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THE AISLE SEAT - by Mike McGranaghan


Do you think Amy Adams will choose fiancee Adam Scott or scruffy Irishman Matthew Goode? You're right!
Amy Adams is one of my favorite actresses working today, and Leap Year makes me worry for her. Whether appearing in edgy independent films like Sunshine Cleaning and Junebug or in more commercial fare such as Enchanted and the Night at the Museum sequel, Adams has always shown the ability to make the most out of whatever material she’s given. There is something about the way she completely inhabits her characters that wins us over. This time around, though, she’s being squeezed into an “America’s Sweetheart” kind of role – the kind that would have been played by Meg Ryan in the 80s, Julia Roberts and Sandra Bullock in the 90’s, and Reese Witherspoon or Renee Zellweger in more recent years. Is Adams up to it? Of course! She’s as adorable as she is talented. However, those talents deserve better than such a paint-by-numbers romantic comedy such as this.

You know the drill. Adams plays Anna, a young woman whose boyfriend Jeremy (Adam Scott) has still not proposed after four years of dating. Naturally, he is a douchy sort of guy with Ken-doll hair, because that’s how boyfriends are in these kinds of pictures. When he goes to Ireland for a medical conference, Anna decides to take advantage of an old Irish tradition stating that, on Leap Day, a woman can propose to a man. She tries to fly to Dublin, only to have her plane make an emergency landing. Various complications ensue and she ends up in the tiny Irish village of Dingle, where she hires Declan (Matthew Goode), the cash-strapped owner of a local pub/hotel/taxi service, to take her the rest of the way.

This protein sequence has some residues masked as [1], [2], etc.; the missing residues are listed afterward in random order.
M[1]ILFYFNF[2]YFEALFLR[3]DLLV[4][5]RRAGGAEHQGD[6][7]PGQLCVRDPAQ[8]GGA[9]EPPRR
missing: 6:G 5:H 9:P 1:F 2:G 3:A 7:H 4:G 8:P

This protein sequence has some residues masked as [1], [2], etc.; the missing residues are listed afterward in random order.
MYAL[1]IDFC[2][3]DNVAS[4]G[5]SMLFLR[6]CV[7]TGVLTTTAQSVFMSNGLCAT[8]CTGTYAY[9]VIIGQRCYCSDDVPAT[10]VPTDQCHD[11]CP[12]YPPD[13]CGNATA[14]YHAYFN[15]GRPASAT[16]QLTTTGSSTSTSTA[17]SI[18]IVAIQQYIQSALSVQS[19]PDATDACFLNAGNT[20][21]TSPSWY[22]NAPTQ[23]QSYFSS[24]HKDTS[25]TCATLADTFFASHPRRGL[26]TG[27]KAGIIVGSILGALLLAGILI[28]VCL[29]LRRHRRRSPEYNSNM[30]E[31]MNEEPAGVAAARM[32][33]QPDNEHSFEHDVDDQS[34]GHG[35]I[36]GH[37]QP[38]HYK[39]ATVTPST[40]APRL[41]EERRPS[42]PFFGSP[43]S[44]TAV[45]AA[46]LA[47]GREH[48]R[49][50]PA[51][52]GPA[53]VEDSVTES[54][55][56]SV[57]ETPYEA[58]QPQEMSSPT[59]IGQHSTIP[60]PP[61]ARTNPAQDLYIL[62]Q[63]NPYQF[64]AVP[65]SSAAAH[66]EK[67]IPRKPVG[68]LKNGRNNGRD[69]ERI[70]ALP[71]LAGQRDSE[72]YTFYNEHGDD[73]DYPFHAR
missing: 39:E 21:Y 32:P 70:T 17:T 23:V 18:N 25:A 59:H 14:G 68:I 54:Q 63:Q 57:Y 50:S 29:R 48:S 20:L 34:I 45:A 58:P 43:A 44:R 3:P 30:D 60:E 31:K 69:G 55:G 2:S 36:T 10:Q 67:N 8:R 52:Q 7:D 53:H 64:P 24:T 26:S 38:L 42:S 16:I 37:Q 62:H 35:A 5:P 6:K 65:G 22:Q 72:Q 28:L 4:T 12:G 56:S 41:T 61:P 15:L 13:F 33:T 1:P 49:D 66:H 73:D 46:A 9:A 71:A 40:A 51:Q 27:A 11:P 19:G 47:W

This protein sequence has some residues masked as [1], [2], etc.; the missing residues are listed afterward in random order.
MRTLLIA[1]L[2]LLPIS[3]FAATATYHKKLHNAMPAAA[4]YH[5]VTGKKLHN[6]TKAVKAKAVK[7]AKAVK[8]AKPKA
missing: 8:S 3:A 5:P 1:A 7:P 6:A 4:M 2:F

Anna and Declan don’t like each other and spend much time bickering. Do you know where this is going yet? Leap Year finds all the predictable ways for these feuding strangers to be forced into closeness: they fall in the mud together, they have to share a bed, some kindly B&B owners force them to kiss, etc. (By the way – those last two scenarios were done as recently as The Proposal; they were old then and they’re even older now.)

Aside from the general romcom clichés, Leap Year also adheres to all the clichés of the Irish romances Hollywood like to throw at us every few years (P.S. I Love You and the rightfully forgotten Janeane Garafalo comedy The Matchmaker come to mind.) You get that scene where cows block the road, preventing Anna and Declan from passing in their car. And all the Dingle locals sit around in pubs acting eccentric all day long…because what are the Irish if not a bunch of loopy drunks, right?

It’s utterly depressing how paint-by-numbers this movie is. Within the first five minutes of the picture, you know every single beat it’s going to hit during its 100-minute running time, and you are never wrong. If it seems stale to us, how could it have not seemed stale to those who made it? Didn’t Adams and Goode – two fine actors – read this script and see all the clichés coming, just as we do? What’s the incentive for appearing in a formulaic movie like this? Cash? A paid vacation to Ireland?

Actually, the stars are the only thing that keep the movie from being truly awful. Adams and Goode both exude a lot of likeability and charisma. Even though the material is lame, they approach it gamely. I was won over by their sincerity and their chemistry, while at the same time wishing those things had been applied to a more ambitious story. How about one in which the woman goes on the journey with the scruffy guy, only to discover that she really does love her fiancée and wants to be with him? Now that movie I’d like to see!

Leap Year is harmless and inoffensive, but also annoyingly routine. You’ve seen this movie before dozens of times under dozens of different titles. What’s the point in seeing it again under this title?

( out of four)

Leap Year is rated PG for sensuality and language. The running time is 1 hour and 40 minutes.

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